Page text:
I’ve just had a session of Champions Now where a villain was knocked to 0 knockout. The players, being in control of the field for the moment, just blasted him a second time to ensure he did not wake up. Is that kosher by the rules? How is the rules about recovering the first time but not the second supposed to play out? It seems one can only really take advantage of the first waking up if your opponents are distracted. How does it play in your games?
2 responses to “Knocked out — Champions Now”
it sounds cruel but …
… that's kinda how the comics fights often end. The final punch is delivered to a villain who's clearly been shaken by the last exchange. More subtly, a given foe goes down when they (i) get hit hard and (ii) carom into something (or the thing collapses onto them) and thus take a second impact.
When those don't happen, then the villain is often "down" but able to surrender, thus avoiding the final strike. In fact, when the final strike occurs, it's usually because the foe is obviously shaken but is not giving up.
Maybe it's because I'm more used to seeing heroes get to this point rather than the villains, but another function of this rule is that it's a hard signal to the hero that they better change things up big-time. If they are at this point (first Knockout) and their allies cover for them, or they get to some concealed place, then they can recover quite well, perhaps even fully. And from that point you can typically see them address the whole confrontation differently.
A subroutine of that point is that the once-Knocked-Out but recovering hero can still operate quite soon, whereas the twice-Knocked-Out hero wakes up in considerably altered circumstances. You can see both of these very, very clearly distinguished from one another in the comics. So conceivably a hero will be "defeated" and hit the dirt, but has a whole second wind waiting for them with hardly any lag, so they continue to be "defeated" until, obviously, they actually really weren't. This doesn't even have to be consciously playing possum; the hero might even think of themselves as taken down the first time.
Anyway, that's getting far afield into edge cases. Back to the point, ideally, the game is designed to see both heroes and villains take massive amounts of Knockout more than historical Champions play has typically displayed. In one of those multi-character brawling dust-ups, with two or more sides, one or more characters per side is likely to be on the "second wave " of Knockout pretty soon. The ones who aren't are the ones who either have insane defenses (and are feared because of it) or they have been avoiding being hit.
What you say about how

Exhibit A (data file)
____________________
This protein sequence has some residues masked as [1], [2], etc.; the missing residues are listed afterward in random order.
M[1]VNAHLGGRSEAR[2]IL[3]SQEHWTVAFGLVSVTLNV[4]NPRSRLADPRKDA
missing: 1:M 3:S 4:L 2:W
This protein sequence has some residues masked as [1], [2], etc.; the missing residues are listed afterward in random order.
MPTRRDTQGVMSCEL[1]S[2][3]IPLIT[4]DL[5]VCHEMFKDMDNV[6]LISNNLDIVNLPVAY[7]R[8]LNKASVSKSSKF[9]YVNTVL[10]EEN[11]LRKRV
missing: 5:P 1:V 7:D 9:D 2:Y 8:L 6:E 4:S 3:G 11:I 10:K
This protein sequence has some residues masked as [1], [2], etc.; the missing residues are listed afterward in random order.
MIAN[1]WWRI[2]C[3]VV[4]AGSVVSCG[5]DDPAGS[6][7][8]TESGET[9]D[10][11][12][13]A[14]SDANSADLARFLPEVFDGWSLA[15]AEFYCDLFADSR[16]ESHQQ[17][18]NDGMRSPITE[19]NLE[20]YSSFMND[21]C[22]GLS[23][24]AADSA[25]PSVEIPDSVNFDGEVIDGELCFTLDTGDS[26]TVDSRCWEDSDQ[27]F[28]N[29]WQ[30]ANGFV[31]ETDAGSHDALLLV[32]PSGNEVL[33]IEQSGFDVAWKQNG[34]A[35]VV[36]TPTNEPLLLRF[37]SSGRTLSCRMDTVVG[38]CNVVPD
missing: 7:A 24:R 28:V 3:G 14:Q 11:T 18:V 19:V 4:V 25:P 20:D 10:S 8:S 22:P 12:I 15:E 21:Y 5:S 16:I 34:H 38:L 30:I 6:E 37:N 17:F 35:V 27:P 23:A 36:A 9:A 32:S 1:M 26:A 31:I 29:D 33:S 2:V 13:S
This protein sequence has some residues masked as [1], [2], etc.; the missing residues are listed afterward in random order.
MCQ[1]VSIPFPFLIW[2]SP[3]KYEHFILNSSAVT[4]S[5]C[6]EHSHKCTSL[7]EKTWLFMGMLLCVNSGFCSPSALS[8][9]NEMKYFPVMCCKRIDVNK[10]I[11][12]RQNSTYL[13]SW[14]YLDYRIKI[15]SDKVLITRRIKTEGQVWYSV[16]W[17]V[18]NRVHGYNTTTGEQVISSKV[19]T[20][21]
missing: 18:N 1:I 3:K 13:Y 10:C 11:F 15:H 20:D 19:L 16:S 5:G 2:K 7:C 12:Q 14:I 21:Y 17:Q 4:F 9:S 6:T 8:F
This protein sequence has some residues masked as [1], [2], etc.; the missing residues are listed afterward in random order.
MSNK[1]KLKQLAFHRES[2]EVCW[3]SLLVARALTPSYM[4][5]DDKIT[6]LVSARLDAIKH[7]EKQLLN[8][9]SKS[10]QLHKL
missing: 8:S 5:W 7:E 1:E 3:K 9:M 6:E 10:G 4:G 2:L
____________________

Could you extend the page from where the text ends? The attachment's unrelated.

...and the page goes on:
What you say about how characters get knocked out in the comics helps me conceptualize what was going on in our game. I was focused on the mechanics and thinking a character with second wind needed to actual take their "wake up" recover before they could be knocked down a second time. In practice, I decided that the player's immediate second attack on the villain was sufficient.
I do recall scenes from comics where a knocked out character will start to wake up only to see an incoming fist.
In the battle I referred to in the first post, one of the heroes, Lord Kelvin, had already been knocked out once. As the field played out, he had time to recover. Action by another pc was distracting the villain while.
After that, Kelvin did change up tactics. He and The Mariner coordinated an attack on Bulldozer and knocked the big guy from 100% to zero in one shot. While Bulldozer's teammates were otherwise engaged, they gave him the second shot to ensure he stayed down.
Lord Kelvin's initial knockout actually brings up a related example. He was grabbed by Holocaust, who has a 4d6 severe, piercing aura. The special effect is burning fusion arcs that dance around Holocaust like solar flares (4" stretching, 4 extra limbs, and the aura). This stunned Kelvin the first segment and put him out in Holocaust's second action on segment 4. When Kelvin's phase came on 4, the player questioned whether he could recover because, in the fiction of the moment, he was encircled by a electromagnetic tendril of intense fusion flame.
In the moment, I felt bad about how quickly Holocaust had taken him out and I didn't want to KO Kelvin for good. (That Holocaust had KOed Kelvin the same way in a previous battle contributed to my feeling bad; Kelvin had no defense against the severe attack.) So I made the following argument: 1) the mechanics would normally let Kelvin spend his action on waking up, and 2) in a comic we'd see one panel of Kelvin in the fiery grip going "Argh!" and then a second of him fighting to stay awake. Further to my impulse to not ko the player, I had Holocaust drop him instead of give him the coup de gras, justifying it as being distracted by other plans.
In retrospect, I think the player's interpretation of the situation made sense with the special effects that were happening. It would have made sense if Kelvin was unable to recover in that situation.
(This is also an example of me backing off in favor of a player — a phenomenon that Ron and I have emailed about. I'm getting better though! In the same battle I brought the pain at least two other times with no remorse.)